AAJ: Your strategy, these ideas, are also to push Savoy itself into prominence
SV: It seems to me it's a label that deserves it. Verve has a tremendous brand. Columbia has a tremendous brand that jazz buyers respond to. When you look at the history of Savoy and the seminal recordings that were made by so many artists for this little label based in Newark, NJ, it deserves to have a more prominent place in people's front-of-mind thinking. I think we'll accomplish correcting that in the next six to nine months
But really, where we can connect with new listeners in the most positive way is to come up with one of those new artists that captures the people's imaginations and you have 100,000 or 200,000 people buying the record.
AAJ: You're going to return to new recordings. Is that happening this year?
SV: We hoped to have some things out this fall, but I don't want to rush us and we've been so busy. There's only four or five of us running the company on a US basis. I also handle some European things and work with our Japanese mother company [Nippon Columbia]. So we're spread a little thin. We want to make sure that these things are done properly; that the A&R is done right; that the recording environment, all of those elements are in place before we pull the trigger. So we've elected to do things in the first quarter of next year, which for new things is actually not a bad time.
AAJ: Do you have anybody signed yet?
SV: We're about ready to commit eight to paper. As soon as that's done, we'll be making some announcements. It's going to be a nice interesting mix of things.
AAJ: New artists? Older?
SV: Steve and I have some real strong feelings about some lions that are around that we think still have tremendous voices in jazz that need to be heard. We're actually finding some new artists in jazz that we like a lot as well. Because we don't have the pressure from a large corporate parent about instant profitability, we're in the happy position of being able to operate like an old-line jazz label, where we're going to be able to find people we believe in and know that we can commit ourselves to a number of recordings to try and put this artist on the path of being recognized and accepted. We're much more like Prestige in the 50s was than, say, Columbia is today.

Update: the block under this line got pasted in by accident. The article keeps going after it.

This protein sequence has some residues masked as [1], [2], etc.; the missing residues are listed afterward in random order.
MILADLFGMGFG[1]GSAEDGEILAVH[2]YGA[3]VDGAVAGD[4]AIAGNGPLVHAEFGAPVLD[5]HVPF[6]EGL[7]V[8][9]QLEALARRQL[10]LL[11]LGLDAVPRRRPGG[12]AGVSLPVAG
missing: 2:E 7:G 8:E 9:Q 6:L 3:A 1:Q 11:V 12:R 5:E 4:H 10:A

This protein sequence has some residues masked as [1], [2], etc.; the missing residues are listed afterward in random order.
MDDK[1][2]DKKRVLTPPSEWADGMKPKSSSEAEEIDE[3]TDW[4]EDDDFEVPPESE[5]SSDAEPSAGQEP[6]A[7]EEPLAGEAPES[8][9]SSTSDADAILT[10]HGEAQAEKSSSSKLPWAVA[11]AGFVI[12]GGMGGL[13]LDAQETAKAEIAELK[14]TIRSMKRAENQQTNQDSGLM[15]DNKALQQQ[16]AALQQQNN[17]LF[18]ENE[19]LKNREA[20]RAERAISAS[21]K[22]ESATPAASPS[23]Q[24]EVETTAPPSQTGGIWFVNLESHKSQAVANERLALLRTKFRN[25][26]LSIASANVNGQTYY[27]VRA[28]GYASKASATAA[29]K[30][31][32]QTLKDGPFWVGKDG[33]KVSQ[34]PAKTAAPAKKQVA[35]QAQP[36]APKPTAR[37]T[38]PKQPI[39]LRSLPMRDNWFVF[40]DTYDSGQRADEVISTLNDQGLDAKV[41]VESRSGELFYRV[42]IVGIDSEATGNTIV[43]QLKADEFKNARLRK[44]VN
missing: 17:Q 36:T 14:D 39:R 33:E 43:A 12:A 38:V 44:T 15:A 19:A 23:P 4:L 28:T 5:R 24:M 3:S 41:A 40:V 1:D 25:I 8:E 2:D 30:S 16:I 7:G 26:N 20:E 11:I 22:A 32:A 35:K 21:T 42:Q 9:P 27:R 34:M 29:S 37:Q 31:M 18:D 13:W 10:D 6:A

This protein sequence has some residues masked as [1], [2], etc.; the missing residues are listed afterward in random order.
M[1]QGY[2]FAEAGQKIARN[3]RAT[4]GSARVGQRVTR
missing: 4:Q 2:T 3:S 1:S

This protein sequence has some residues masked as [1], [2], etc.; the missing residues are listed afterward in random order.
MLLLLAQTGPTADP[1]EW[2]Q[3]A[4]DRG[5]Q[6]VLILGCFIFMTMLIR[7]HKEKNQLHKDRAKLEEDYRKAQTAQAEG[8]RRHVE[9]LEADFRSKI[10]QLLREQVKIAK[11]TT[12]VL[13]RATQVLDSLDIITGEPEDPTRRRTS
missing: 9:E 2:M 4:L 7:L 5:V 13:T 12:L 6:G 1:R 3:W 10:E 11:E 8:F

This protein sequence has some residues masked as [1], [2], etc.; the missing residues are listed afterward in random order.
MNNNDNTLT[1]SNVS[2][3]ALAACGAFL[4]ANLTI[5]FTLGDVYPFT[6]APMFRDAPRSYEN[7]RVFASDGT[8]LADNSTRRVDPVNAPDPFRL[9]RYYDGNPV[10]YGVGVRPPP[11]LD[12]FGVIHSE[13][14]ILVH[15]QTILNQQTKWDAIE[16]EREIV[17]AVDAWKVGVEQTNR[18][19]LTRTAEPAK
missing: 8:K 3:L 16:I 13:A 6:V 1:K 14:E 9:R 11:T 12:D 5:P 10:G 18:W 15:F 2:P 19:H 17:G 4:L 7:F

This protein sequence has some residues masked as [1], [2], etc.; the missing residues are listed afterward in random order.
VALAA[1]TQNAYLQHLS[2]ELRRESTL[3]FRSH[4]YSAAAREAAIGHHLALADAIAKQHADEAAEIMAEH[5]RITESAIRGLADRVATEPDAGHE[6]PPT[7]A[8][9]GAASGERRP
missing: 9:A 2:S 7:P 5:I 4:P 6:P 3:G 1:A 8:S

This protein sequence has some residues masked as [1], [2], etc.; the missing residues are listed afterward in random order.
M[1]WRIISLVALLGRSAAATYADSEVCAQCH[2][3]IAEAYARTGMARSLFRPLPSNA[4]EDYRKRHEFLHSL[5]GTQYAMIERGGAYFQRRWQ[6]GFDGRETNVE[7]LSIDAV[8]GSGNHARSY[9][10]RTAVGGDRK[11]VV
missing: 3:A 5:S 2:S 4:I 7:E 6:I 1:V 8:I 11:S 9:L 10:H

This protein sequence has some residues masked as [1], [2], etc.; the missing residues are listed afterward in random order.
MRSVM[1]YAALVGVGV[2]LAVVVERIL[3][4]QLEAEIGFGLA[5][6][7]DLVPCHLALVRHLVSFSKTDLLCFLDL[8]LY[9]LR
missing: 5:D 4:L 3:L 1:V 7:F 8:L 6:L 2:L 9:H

We're actually having a really good time. If we weren't do darn busy, we'd probably be enjoying it a whole lot more. But it's pretty satisfying. We had our first record on the Billboard charts two weeks ago the Miles Davis timeless release cracked the top 30 for us so we're real happy about that. And the series overall is selling very nicely. Everything's moving right on schedule.
We have two areas we're releasing records under. timeless is for the neophyte, the new jazz consumer. We have what we call the Jazz Platinum Editions, those are more aimed at the jazz aficionado, someone who's more experienced in their jazz. Both of those will have the spotlight thrown on them this fall in retail and with reviewers. We're pursuing some editorial both in web environments like yours and in magazines. Both of those two lines, as distinct as they are, are going to get their hearing and will have a lot written about them, because I think they're both pretty unique.
At that point, it's up to the consumer which one you'd like to sample and what you'd like to experience. timeless, from an audio standpoint, gets the same level of studio production and digital enhancement that we do on the full-price recordings. There's no degradation in quality by buying a mid-price record, as far as we're concerned.
We're having a pretty good time here. There's a bit of passion. We're pretty committed. I've been a jazz enthusiast. I've produced jazz records. I was lucky enough to have worked with Gerry Mulligan and Dizzy and those guys before they passed on. It's really a part of me.
I've stood in the studio and held the acetate to "Parker's Mood," and to know that very disc was cut the day they made that magic over 50 years ago' If the music means anything to you, it can't help but touch you. Our job, as stewards of this catalog, is to make as many people connect with it as we possible can.
The first jazz record I bought was Bill Evans' Sunday at the Village Vanguard. When I was in high school, I somehow stumbled
across the track My Man's Gone Now and was instantly transfixed. It was the most beautiful thing I'd ever heard. So I saved up
(times were hard for a teenager back then) and went out and bought the album.
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